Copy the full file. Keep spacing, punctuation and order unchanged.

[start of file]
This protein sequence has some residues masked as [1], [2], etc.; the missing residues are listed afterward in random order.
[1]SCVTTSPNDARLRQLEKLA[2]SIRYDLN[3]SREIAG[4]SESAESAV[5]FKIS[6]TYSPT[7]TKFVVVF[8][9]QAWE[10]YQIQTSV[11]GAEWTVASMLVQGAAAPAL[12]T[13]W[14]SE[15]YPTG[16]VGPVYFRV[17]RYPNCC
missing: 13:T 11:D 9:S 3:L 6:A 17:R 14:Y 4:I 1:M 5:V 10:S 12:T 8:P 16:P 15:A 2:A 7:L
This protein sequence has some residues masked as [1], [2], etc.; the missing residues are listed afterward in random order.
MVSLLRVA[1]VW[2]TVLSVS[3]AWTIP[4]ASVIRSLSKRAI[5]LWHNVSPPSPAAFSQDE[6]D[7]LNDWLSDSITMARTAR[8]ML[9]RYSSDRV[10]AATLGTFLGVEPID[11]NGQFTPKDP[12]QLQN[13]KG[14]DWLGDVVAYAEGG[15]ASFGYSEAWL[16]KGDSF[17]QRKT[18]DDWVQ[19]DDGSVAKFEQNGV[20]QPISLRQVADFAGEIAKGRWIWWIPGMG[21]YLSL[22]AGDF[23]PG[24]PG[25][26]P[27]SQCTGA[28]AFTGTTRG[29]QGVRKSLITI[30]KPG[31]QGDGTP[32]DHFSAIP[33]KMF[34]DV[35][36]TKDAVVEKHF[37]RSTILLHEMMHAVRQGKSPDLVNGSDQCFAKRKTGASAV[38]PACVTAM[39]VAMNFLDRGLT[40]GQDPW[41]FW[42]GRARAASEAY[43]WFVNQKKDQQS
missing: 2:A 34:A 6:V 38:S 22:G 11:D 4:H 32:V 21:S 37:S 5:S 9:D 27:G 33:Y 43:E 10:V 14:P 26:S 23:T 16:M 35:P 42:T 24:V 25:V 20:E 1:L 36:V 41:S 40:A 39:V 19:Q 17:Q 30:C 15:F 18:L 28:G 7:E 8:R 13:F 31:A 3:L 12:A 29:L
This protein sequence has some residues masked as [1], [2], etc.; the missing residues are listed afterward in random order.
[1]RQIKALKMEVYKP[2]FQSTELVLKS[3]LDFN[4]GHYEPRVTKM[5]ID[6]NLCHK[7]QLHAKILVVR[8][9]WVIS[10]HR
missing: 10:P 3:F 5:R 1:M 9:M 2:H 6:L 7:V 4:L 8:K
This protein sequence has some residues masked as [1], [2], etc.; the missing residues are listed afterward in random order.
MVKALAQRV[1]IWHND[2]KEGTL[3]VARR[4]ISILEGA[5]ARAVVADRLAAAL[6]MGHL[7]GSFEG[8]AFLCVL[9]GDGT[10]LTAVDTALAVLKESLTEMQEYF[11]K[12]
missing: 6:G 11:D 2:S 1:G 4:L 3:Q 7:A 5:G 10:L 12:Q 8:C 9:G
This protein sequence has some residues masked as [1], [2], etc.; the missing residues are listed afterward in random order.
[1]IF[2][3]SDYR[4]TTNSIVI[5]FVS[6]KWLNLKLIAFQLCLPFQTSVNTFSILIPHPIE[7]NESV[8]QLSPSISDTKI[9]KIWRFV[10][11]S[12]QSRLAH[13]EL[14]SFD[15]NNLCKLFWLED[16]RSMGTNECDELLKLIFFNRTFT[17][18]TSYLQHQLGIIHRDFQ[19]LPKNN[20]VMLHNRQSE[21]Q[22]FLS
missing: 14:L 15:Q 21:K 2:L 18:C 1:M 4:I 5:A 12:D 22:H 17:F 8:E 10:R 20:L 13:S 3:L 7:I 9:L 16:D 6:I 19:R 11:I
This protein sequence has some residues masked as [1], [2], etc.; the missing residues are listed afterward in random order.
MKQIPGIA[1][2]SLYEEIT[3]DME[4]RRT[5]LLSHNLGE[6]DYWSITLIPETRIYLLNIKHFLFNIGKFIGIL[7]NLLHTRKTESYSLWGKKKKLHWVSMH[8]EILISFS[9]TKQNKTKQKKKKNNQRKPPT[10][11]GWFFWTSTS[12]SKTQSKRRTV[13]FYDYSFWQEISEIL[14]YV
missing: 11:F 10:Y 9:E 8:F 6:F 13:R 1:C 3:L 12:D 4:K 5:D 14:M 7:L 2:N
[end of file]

This protein sequence has some residues masked as [1], [2], etc.; the missing residues are listed afterward in random order.
[1]SCVTTSPNDARLRQLEKLA[2]SIRYDLN[3]SREIAG[4]SESAESAV[5]FKIS[6]TYSPT[7]TKFVVVF[8][9]QAWE[10]YQIQTSV[11]GAEWTVASMLVQGAAAPAL[12]T[13]W[14]SE[15]YPTG[16]VGPVYFRV[17]RYPNCC
missing: 13:T 11:D 9:S 3:L 6:A 17:R 14:Y 4:I 1:M 5:V 10:S 12:T 8:P 16:P 15:A 2:A 7:L
This protein sequence has some residues masked as [1], [2], etc.; the missing residues are listed afterward in random order.
MVSLLRVA[1]VW[2]TVLSVS[3]AWTIP[4]ASVIRSLSKRAI[5]LWHNVSPPSPAAFSQDE[6]D[7]LNDWLSDSITMARTAR[8]ML[9]RYSSDRV[10]AATLGTFLGVEPID[11]NGQFTPKDP[12]QLQN[13]KG[14]DWLGDVVAYAEGG[15]ASFGYSEAWL[16]KGDSF[17]QRKT[18]DDWVQ[19]DDGSVAKFEQNGV[20]QPISLRQVADFAGEIAKGRWIWWIPGMG[21]YLSL[22]AGDF[23]PG[24]PG[25][26]P[27]SQCTGA[28]AFTGTTRG[29]QGVRKSLITI[30]KPG[31]QGDGTP[32]DHFSAIP[33]KMF[34]DV[35][36]TKDAVVEKHF[37]RSTILLHEMMHAVRQGKSPDLVNGSDQCFAKRKTGASAV[38]PACVTAM[39]VAMNFLDRGLT[40]GQDPW[41]FW[42]GRARAASEAY[43]WFVNQKKDQQS
missing: 2:A 34:A 6:V 38:S 22:G 11:D 4:H 32:V 21:S 37:S 5:S 9:D 27:G 33:Y 43:E 10:V 14:P 26:S 23:T 16:M 35:P 42:T 24:V 25:V 20:E 1:L 36:V 41:S 40:A 39:V 19:Q 17:Q 30:C 15:F 18:L 28:G 7:E 8:R 13:F 31:A 3:L 12:A 29:L
This protein sequence has some residues masked as [1], [2], etc.; the missing residues are listed afterward in random order.
[1]RQIKALKMEVYKP[2]FQSTELVLKS[3]LDFN[4]GHYEPRVTKM[5]ID[6]NLCHK[7]QLHAKILVVR[8][9]WVIS[10]HR
missing: 10:P 3:F 5:R 1:M 9:M 2:H 6:L 7:V 4:L 8:K
This protein sequence has some residues masked as [1], [2], etc.; the missing residues are listed afterward in random order.
MVKALAQRV[1]IWHND[2]KEGTL[3]VARR[4]ISILEGA[5]ARAVVADRLAAAL[6]MGHL[7]GSFEG[8]AFLCVL[9]GDGT[10]LTAVDTALAVLKESLTEMQEYF[11]K[12]
missing: 6:G 11:D 2:S 1:G 4:L 3:Q 7:A 5:G 10:L 12:Q 8:C 9:G
This protein sequence has some residues masked as [1], [2], etc.; the missing residues are listed afterward in random order.
[1]IF[2][3]SDYR[4]TTNSIVI[5]FVS[6]KWLNLKLIAFQLCLPFQTSVNTFSILIPHPIE[7]NESV[8]QLSPSISDTKI[9]KIWRFV[10][11]S[12]QSRLAH[13]EL[14]SFD[15]NNLCKLFWLED[16]RSMGTNECDELLKLIFFNRTFT[17][18]TSYLQHQLGIIHRDFQ[19]LPKNN[20]VMLHNRQSE[21]Q[22]FLS
missing: 14:L 15:Q 21:K 2:L 18:C 1:M 4:I 5:A 12:D 22:H 17:F 8:E 10:R 20:L 13:S 3:L 7:I 9:L 16:D 6:I 19:R 11:I
This protein sequence has some residues masked as [1], [2], etc.; the missing residues are listed afterward in random order.
MKQIPGIA[1][2]SLYEEIT[3]DME[4]RRT[5]LLSHNLGE[6]DYWSITLIPETRIYLLNIKHFLFNIGKFIGIL[7]NLLHTRKTESYSLWGKKKKLHWVSMH[8]EILISFS[9]TKQNKTKQKKKKNNQRKPPT[10][11]GWFFWTSTS[12]SKTQSKRRTV[13]FYDYSFWQEISEIL[14]YV
missing: 11:F 10:Y 9:E 8:F 6:F 13:R 1:C 3:L 12:D 4:K 5:D 14:M 7:L 2:N